Eid ceasefire proved ‘wide support’ for Afghan Taliban, they say

Taliban walk as they celebrate ceasefire in Ghanikhel district of Nangarhar province, Afghanistan June 16, 2018. Picture: REUTERS/Parwiz

KABUL (Reuters) – The Afghan Taliban said their three-day Eid ceasefire, which ends on Sunday, proved the unity of their movement and its “wide national support” as the presidential palace extended its own ceasefire with the militants by 10 days.

Taliban fighters headed into cities across Afghanistan over the weekend as they celebrated their Eid cessation of hostilities with feasts, hugs and selfies, raising questions about what happens when their ceasefire ends at midnight (1930 GMT) on Sunday.

“Mujahideen throughout the country are ordered to continue their operations against the foreign invaders and their internal puppets as before,” they said in a statement.

“The announcement (of the ceasefire), implementation and the wide national support and welcome of the Mujahideen by the people proves that the demands of the Islamic Emirate and the nation are identical – all want the withdrawal of foreign invaders and establishment of an Islamic government,” they said.

“…Our enemies used to propagate that 20 different groups operate against them in Afghanistan or that the Islamic Emirate is not cohesive and unified. But it has now become abundantly clear to everyone that this assertion is baseless…”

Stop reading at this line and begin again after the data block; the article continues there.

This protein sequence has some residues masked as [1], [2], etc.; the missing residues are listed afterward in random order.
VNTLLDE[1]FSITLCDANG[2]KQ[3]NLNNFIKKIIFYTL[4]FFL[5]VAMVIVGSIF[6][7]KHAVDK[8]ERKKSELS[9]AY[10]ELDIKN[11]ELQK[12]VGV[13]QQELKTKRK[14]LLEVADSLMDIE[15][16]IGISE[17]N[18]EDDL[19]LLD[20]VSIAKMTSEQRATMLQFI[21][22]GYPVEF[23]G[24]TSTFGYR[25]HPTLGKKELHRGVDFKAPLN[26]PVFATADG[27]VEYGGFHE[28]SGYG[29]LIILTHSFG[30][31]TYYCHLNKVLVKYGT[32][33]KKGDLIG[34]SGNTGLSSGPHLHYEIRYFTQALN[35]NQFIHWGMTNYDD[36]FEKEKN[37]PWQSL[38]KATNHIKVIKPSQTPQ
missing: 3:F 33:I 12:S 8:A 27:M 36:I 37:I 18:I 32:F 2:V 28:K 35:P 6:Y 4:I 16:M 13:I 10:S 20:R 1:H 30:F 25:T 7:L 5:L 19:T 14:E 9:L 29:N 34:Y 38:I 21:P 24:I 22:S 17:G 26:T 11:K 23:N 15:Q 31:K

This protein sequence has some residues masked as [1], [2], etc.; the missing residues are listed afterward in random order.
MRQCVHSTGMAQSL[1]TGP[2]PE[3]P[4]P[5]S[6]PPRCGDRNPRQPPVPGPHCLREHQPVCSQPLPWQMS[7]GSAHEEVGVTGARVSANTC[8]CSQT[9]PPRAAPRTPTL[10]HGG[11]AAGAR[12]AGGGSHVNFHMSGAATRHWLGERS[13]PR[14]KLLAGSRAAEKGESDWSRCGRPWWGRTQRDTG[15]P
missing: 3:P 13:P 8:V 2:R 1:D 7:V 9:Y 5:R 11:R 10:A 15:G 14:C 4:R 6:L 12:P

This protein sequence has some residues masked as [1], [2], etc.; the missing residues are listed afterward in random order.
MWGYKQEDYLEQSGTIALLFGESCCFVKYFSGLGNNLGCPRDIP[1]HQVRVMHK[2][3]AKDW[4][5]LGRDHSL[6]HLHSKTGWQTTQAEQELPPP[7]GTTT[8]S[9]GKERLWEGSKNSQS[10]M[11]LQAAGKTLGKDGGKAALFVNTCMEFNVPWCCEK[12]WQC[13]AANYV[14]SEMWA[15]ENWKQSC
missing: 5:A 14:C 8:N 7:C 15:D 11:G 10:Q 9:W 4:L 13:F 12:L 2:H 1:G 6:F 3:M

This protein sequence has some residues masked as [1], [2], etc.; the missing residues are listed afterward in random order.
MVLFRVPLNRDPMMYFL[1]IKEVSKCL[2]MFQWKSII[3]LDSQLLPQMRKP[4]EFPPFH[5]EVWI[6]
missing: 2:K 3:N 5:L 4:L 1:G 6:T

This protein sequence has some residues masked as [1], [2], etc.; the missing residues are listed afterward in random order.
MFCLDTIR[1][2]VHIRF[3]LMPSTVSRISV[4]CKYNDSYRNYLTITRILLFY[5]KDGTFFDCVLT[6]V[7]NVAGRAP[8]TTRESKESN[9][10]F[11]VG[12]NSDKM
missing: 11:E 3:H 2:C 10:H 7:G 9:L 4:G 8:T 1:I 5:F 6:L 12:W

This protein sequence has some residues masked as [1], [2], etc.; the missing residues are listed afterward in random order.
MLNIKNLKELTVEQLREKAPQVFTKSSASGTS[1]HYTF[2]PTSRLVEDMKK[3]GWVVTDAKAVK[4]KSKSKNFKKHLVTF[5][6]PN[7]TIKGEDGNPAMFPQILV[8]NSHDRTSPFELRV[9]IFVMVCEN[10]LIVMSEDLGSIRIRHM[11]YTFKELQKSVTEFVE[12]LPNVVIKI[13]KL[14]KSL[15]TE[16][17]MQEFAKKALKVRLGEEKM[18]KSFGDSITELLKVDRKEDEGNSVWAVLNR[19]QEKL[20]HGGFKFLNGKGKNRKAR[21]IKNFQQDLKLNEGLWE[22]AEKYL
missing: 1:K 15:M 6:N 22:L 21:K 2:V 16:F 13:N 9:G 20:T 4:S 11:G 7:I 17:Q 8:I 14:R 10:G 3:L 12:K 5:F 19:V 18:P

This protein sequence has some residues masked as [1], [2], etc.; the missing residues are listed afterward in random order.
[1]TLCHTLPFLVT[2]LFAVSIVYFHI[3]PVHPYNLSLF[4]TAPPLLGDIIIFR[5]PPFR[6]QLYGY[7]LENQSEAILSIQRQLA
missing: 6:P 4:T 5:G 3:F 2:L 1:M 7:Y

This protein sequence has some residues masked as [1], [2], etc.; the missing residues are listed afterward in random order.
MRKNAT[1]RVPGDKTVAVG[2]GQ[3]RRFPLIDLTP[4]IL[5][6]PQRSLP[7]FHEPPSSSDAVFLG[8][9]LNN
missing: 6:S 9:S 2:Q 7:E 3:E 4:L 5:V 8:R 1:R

President Ashraf Ghani said on Saturday he would extend the government ceasefire beyond June 20 and on Sunday the presidential office said it would be extended by 10 days.

Some have criticized his move, which allowed the Taliban to flow into cities across the country, though the militants said they would withdraw by sunset on Sunday.

“I have seen several Taliban vehicles and motorcycles leaving the city today in the afternoon,” Sohrab Qaderi, provincial council member of Nangarhar province in the east, told Reuters.

Ghani had committed “a grave mistake” by allowing Taliban fighters to enter government-controlled areas, said Amarullah Saleh, a politician and former head of the National Directorate of Security.

“We don’t have mechanisms in place to mitigate the breach of ceasefire by the Taliban,” Saleh told Reuters.

Members of parliament opposing Ghani’s move said he had not consulted politicians and would be left with no recourse if the Taliban rejected his impromptu request.

A senior Western diplomat in Kabul earlier said Ghani’s decision was “a bold move” but questioned what happens if the Taliban do not extend their halt in hostilities against government forces.

“The consequences could be disastrous,” he said.

A suicide bombing in Jalalabad, close to the governor’s office in Nangarhar province, killed at least 18 people on Sunday and wounded scores, an official and doctor said.

No group immediately claimed responsibility.

A car bomb killed 36 people at a gathering of Taliban and Afghan armed forces in the same province on Saturday. Islamic State, not covered by the government ceasefire, claimed responsibility for that attack.

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